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Feb 16
Monday
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Looking at the Mind of Winter

by Caroline DeMaio

As the weather forecast for northeastern Vermont predicted temperatures near zero degrees, I continued to preparewinterstj2 for our two-day program at the St. Johnsbury Shambhala Center titled Extending Our Senses into the Winter: Rendezvous with the Unseen. Our leader, Bob Taylor, had given us a thorough list of supplies and clothing needs for this winter trek, but I was having my doubts about how warm I could stay while being outside in this freezing weather. Many of us had participated in the first of our adventures with Mr. Taylor in the fall and were eager to follow him once again onto new trails, freezing weather and all. 

As we gathered together on Friday night at the Shambhala center for the beginning of the program we were relieved that the temps had risen into the teens. Bob introduced the program by talking about opening up to our environment. To quote from the flyer, “The pristine minimalism of winter wilderness is a natural venue for extending our perception. What happens when we mix the inner contemplative and outer elemental intensity of winter?”

Bob Taylor building a fire

Bob Taylor building a fire

He gave us some contemplations which we would revisit throughout the weekend, and he made sure that we were all well-equipped for our adventure, the experienced Kasung that he is. After our talk we gathered at the start of the trail leading into the St. Johnsbury Forest. Although night had fallen, the reflected light on the snow provided ample illumination.  We hiked silently along a snowy path, under huge pine trees. As we walked a light, sparkly snow started falling. At a certain point Bob stopped and asked us each to find a spot by one of the magnificent trees to sit on our insulated pads. Cozy and warm, magic surrounded us. Fear fell away.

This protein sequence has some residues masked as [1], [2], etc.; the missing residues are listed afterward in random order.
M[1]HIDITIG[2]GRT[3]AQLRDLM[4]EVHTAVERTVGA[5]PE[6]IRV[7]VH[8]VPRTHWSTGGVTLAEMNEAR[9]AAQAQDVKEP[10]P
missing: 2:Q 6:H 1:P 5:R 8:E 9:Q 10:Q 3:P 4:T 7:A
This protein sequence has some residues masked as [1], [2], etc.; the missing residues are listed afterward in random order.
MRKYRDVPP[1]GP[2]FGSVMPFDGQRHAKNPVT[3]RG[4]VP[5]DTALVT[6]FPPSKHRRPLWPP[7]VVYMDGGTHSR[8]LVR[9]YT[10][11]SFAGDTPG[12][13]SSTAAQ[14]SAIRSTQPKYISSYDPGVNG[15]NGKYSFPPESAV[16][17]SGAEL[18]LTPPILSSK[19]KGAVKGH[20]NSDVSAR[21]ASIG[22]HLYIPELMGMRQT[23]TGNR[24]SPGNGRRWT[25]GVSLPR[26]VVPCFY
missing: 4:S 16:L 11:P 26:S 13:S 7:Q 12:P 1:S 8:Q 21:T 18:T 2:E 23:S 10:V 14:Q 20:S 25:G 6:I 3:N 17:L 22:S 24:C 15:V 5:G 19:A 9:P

The next morning after a practice session at the center, we carpooled to Victory Bog, a boreal bog which is part of Victory Basin Wildlife Management Area, only twenty minutes from downtown St. Johnsbury. Victory is part of a 4970-acre wetland and forest complex owned by the State of Vermont. It is rich in flora and fauna.

St. Johnsbury winter warriors huddled in the snow

St. Johnsbury winter warriors huddled in the snow

We spent the day exploring this gem of an ecosystem. Bob and Tune Faulkner, our coordinator, had scoped out the trails the previous day so, although the snow was thigh deep, we had paths to follow. Bob showed us how to make a “grouse nest” in the snow so that we could sit with comfort and ease to contemplate the landscape. Crossing a footbridge over the aptly named Moose River, Bob and Tune pointed out moose troughs where moose had recently crossed the snow-covered river. We trekked to a lovely clearing higher up in the forest where we built a fire.

Bob Taylor and Bonnie Hankin

Bob Taylor and Bonnie Hankin

It was a group effort to collect wood and kindling and Bob demonstrated a spot-on technique for starting a fire with a flint. After warming ourselves by the fire and eating lunch we once again wandered into the deep snow on our own to find a spot to sit and contemplate as dusk gathered. From my snow nest I could feel the cold surrounding me but knew that I could sit with it for awhile. Sensing each of us in our separate spots I felt that we were all connected to each other, to the earth below, the trees surrounding us, and the sky above, where light snow fell once again on everything. Once the group returned

to St. Johnsbury we reconvened at a local pub for some local beer and food and an opportunity to read the doha we had written together and to bask in the warmth of our shared community.  We all agreed that we would gather again in the spring to soak our senses in that budding season.

winterstj4Caroline DeMaio is a Co-Director of the St. Johnsbury Shambhala Center in St. Johnsbury, Vermont. She works as a school Librarian at the Danville School.  Caroline lives in Barnet, Vermont, with her husband, Sal and their dog, Pepper. She spends as much time as she can outdoors,  in all seasons! Caroline is a devoted student of Sakyong Mipham Rinpoche.

 

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3 responses to “ Looking at the Mind of Winter ”
  1. Wonderful exploration of the wisdom of winter!
    Thank you Caroline

  2. “Bob showed us how to make a “grouse nest” in the snow so that we could sit with comfort and ease to contemplate the landscape.” How does that work? A snow seat? Sounds like you had a nice day.

  3. really nice article and event!


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